Answers to Your Questions About Your Child’s Tummy Aches
It’s been a busy week for everyone. My Facebook feed is flooded with back to school pics of their kids holding the cute back to school signs. So of course I posted my pic also. My oldest daughter went back last Thursday. Here she is holding up her sign. She started the 2nd Grade this year. She was looking forward to seeing all her friends again. The summer was great but after multiple trips to the pool, swim lessons, music lessons, vacations and staycations I think we were all ready to start this school year. It is a bittersweet time. I loved spending those lazy summer days with my girls, but they DEFINITELY need to get back to school for everyone’s sake. The amount of fights I have broken up between these 2 sweet little girls is now in the DOZENS!! So the school grind will do them both some good.
This is her second year in this school, she knows the principal, all her teachers from last year, this year should be a stroll in the park for her. Yet not even one week in and I have already had 2 phone calls from the school nurse and 5 visits to the nurse’s office. Living in the Northeast, this has been a brutal week hitting temps of 90s every day, no AC in the school (except the nurses office…..hmmmm I maybe onto something here). The classrooms are very hot, but when should I be worried?? It is way too early in the school year to start a precedent of running to pick her up with every phone call and visit to the nurse. But my inner mommy doesn’t want to neglect her pain and leave my baby in school if she is sick.
In my practice the start of school year is a busy time, especially for kids complaining of “tummy aches.” As a “Kids Tummy Doc” I am going to share with you when to be alarmed with your child’s complaint and when it’s ok to wait and watch before calling your doctor.
When should I call and when can it wait??
A Guide to your Kids Tummy Aches
- Is it only after she eats? If so I would keep a careful eye on frequency and try to keep a record of what foods cause her to have the belly ache (fatty foods, spicy foods, dairy, etc)
- Is it when she wakes in the morning prior to school? Make note if it only occurs weekdays, if she is symptom free on weekends this may be school related and due to stress or anxiety. I recommend talking to your child about her classmates, reach out to the teacher if this occurs excessively and always ask your child about bullying.
- Is it after physical activity? Make note of when last meal was prior to onset of pain. Send your child to school with water daily to avoid dehydration.
- Does the pain wake your child from a sound sleep? If this occurs there may be some organic etiology occurring. Call for an appointment immediately with your child’s Pediatrician or Pediatric GI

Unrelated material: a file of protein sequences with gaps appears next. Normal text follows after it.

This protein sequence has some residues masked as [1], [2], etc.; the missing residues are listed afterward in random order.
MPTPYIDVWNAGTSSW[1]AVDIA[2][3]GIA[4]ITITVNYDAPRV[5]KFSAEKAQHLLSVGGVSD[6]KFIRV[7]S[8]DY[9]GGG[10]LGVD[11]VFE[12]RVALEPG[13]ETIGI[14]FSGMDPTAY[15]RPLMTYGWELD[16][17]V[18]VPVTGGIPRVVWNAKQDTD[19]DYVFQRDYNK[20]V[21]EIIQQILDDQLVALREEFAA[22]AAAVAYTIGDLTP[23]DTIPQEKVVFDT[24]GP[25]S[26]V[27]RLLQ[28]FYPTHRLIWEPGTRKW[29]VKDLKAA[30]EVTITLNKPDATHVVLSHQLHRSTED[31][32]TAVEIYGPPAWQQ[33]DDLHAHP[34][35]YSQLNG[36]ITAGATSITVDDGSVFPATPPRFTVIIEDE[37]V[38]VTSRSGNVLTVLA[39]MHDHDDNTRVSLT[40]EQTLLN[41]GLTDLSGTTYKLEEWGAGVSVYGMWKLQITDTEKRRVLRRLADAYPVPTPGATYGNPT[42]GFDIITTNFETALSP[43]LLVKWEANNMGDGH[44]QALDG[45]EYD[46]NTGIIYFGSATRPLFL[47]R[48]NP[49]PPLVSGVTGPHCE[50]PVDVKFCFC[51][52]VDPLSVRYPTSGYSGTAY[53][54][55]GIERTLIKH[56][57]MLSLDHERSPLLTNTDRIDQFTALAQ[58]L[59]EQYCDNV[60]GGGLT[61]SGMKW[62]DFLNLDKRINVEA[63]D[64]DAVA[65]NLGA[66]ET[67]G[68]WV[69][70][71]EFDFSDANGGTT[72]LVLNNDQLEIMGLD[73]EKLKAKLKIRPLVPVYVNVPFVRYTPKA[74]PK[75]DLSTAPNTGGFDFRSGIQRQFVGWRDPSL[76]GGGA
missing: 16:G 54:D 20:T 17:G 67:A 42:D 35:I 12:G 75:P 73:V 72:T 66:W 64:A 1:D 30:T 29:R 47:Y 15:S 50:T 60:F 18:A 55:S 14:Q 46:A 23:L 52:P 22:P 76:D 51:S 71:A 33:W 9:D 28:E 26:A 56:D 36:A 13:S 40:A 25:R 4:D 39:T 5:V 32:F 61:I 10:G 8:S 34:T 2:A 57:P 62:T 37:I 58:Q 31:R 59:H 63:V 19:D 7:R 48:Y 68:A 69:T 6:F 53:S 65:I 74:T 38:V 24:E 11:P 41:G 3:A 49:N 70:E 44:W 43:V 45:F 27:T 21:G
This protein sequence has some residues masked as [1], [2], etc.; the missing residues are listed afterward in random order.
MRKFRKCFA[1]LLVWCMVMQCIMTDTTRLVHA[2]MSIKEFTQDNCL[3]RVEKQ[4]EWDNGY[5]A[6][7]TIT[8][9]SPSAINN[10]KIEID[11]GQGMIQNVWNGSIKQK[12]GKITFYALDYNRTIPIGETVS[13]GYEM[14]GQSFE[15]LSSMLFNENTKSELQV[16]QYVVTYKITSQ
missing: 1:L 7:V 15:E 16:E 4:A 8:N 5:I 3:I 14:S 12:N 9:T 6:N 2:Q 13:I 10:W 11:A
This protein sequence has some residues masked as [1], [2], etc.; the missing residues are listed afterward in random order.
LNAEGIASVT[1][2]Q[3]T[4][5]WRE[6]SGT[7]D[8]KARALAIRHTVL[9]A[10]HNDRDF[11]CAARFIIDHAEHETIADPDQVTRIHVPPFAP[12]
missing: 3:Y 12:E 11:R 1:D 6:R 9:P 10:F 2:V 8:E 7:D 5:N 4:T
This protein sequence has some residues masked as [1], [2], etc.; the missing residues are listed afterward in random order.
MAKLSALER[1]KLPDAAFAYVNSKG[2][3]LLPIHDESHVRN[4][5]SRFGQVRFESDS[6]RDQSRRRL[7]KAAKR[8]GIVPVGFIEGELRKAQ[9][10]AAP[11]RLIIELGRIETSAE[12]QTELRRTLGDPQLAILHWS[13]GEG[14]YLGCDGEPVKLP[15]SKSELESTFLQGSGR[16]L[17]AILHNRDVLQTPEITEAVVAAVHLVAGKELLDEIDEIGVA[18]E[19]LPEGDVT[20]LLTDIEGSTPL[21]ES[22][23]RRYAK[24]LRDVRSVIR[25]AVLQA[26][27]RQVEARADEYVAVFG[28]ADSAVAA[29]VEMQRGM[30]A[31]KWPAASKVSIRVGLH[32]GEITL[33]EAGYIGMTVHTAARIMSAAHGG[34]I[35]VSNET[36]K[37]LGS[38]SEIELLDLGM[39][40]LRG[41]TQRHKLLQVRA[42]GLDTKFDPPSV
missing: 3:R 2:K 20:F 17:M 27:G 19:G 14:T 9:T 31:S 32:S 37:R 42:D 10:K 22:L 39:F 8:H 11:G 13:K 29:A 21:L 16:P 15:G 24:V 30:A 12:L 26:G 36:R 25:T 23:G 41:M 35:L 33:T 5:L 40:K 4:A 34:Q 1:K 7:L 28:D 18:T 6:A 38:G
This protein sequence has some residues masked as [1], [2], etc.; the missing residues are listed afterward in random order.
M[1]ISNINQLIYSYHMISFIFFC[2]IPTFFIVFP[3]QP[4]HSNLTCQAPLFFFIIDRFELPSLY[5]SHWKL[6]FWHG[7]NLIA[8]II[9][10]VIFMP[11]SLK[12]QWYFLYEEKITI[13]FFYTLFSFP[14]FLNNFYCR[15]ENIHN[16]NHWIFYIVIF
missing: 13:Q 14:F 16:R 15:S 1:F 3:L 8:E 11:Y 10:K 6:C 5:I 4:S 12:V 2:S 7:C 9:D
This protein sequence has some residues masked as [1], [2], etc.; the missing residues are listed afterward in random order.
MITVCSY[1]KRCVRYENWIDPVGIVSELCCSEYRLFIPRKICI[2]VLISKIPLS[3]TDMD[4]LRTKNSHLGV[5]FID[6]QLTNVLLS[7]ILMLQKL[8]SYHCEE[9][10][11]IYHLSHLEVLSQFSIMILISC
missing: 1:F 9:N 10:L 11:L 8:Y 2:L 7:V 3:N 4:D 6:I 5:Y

- Is it occurring more than 2-3 times a week? Call for an appointment with your child’s Pediatrician or Pediatric GI
- Where is the location of your child’s pain? Think of the stomach as having 4 sections with the belly button at the center. Each area helps the doctor narrow down the source of your child’s pain. An example is that most commonly pain in the Left Lower Quadrant indicates issues with stooling or bowel movements and this patient may be suffering from constipation. Make sure to ask your child where the pain is and report this to your doctor.
- Does the pain radiate or spread to any other areas? Many times it may start right around or above the belly button or in the Left Upper Quadrant and can radiate up to their chest. This indicates gastroesophageal reflux and occasionally occurs with gastritis, and YES even kids can get stomach ulcers. This child needs medication and a strict reflux diet to be followed. Call for an appointment with your child’s Pediatrician or Pediatric GI.
- Does the pain improve with eating? This may indicate gastritis or possibly a gastric ulcer, contact your child’s Pediatrician or Pediatric GI.
- Has your child lost weight since the onset of these symptoms? Unintentional weight loss should always indicate an immediate appointment with your child’s Pediatrician or Pediatric GI.
Children are commonly not able to completely explain their pain to us. I usually feel like a detective trying to get info from my patients regardless if its a 4 yo or a 16 yo (but it’s way easier to get info out of the little ones than the teenagers, believe me…. the teenagers require me to go into interrogation mode). However, if you keep a watchful eye on their symptoms and think about these questions you will definitely know when to call for that appointment.
Now that school is back and I am trying to schedule all my kids after school activities, I think to myself that I don’t want to overload their schedules. I want them to have time to focus on school work and still have playdates with friends. As parents we all want to offer our kids the world, but what we forget sometimes is that too many activities for children can lead to stress about their school work, their inability to keep up academically and the first way they may exhibit this, before even telling mom and dad, is by having GI complaints. Be mindful when putting together their schedules and even with your high school kids look over how many times the teams and groups they want to join meet for practices and games each week.
Please let me know your thoughts regarding today’s post. Did I miss any questions that your kids always complain of? Is there something you would like me to add to this list? Leave it below. Stay Healthy & Be!
For Dr Simons all natural line of baby and mommy products check out Dr Simons Remedy at http://www.drsimonsremedy.com
#KidsTummyTroubles #bellyaches #whenshouldicall #abdominalpain